Stephen Ibaraki, another global advisor who started AI For Good, says artificial intelligence “will help TKP identify social impact projects, curate them to ensure they meet fundamental TKP requirements then match them to the experiences and orientation of TKP signatories.”
He says AI has advantages “since it can scale seamlessly, improves and learns with each interaction, and has unbounded abilities to see and match patterns within projects and signatories.”
Rob Follows, another global advisor and YPO member, who created Altruvest Charitable Services and its BoardMatch program, says he sees a great fit with TKP.
“Altruvest believes charities have their hearts in the right place, and can be augmented through matching business leaders and professionals onto the boards of charities that they care about, so that they can bring their time, treasure, and talent or knowledge to support the charity and its causes,” Follows says.
“Altruvest looks forward to expanding from a best practice in Canada to joining forces with TKP and its advisors globally to contributing Altruvest and BoardMatch to the rest of the world.”
And Dr. David Bray, the inaugural director of the Atlantic Council’s Geo-Tech Center, also a global advisor, tracks how data and new technologies “are changing societies around the world making it extremely important that we encourage more knowledge-based collaborations to work towards better futures together.”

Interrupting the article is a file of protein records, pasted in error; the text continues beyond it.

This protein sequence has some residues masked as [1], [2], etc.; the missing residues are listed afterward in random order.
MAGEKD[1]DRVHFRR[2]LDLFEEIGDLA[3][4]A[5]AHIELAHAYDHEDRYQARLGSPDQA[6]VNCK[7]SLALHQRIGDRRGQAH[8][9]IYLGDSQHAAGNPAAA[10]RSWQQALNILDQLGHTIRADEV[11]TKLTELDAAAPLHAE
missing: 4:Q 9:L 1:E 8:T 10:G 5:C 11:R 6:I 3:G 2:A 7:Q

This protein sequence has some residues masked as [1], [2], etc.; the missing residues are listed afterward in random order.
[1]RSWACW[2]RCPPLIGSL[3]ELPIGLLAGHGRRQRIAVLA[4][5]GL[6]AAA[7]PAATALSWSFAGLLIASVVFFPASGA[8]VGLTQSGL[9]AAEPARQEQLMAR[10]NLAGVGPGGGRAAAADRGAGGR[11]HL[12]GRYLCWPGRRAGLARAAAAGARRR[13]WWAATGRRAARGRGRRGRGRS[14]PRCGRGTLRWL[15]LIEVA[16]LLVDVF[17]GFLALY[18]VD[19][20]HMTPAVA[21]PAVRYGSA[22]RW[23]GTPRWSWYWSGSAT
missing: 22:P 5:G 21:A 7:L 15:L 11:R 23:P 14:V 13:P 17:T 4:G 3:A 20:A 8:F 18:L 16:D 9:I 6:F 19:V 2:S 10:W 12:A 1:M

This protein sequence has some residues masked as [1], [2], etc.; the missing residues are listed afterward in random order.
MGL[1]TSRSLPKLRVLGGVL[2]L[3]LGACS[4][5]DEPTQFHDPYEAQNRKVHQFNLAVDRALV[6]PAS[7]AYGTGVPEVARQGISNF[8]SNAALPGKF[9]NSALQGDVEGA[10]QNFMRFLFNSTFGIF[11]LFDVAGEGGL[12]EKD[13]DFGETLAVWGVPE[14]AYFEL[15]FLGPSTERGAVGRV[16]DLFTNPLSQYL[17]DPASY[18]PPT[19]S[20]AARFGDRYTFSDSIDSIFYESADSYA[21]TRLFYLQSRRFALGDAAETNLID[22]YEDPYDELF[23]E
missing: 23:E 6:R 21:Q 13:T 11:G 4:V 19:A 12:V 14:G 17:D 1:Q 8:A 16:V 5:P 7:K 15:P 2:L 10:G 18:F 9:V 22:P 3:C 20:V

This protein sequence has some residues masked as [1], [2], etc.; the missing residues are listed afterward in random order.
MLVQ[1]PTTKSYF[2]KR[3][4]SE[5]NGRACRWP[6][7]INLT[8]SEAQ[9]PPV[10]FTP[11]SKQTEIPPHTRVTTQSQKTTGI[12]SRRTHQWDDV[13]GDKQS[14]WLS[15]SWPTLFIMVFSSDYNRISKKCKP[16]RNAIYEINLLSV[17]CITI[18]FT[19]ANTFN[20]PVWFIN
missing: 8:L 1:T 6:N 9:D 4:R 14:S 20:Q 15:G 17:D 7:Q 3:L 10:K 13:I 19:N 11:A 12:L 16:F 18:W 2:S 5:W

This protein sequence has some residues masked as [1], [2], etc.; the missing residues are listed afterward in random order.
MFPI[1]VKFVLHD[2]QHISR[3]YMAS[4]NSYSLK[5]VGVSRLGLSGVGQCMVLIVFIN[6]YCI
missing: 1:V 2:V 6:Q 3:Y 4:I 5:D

In addition to its Global Advisors, TKP envisions having Knowledge Pledge Ambassadors in every country. They would give TKP on-the-ground local expertise and increased connectivity in finding signatories and projects, greatly amplifying the concept.
Quoting Pope Francis from his recent Op-Ed in The New York Times, Dunn believes “This is a moment to dream big, to rethink our priorities” and to be the “antibodies to the virus of indifference.”
Chetrit crystalized TKP’s central point when he told the ‘Beyond Capital’ podcast, “Knowledge, when you start sharing it, multiplies. The knowledge you’ve given is like a seed that someone else can water and grow.”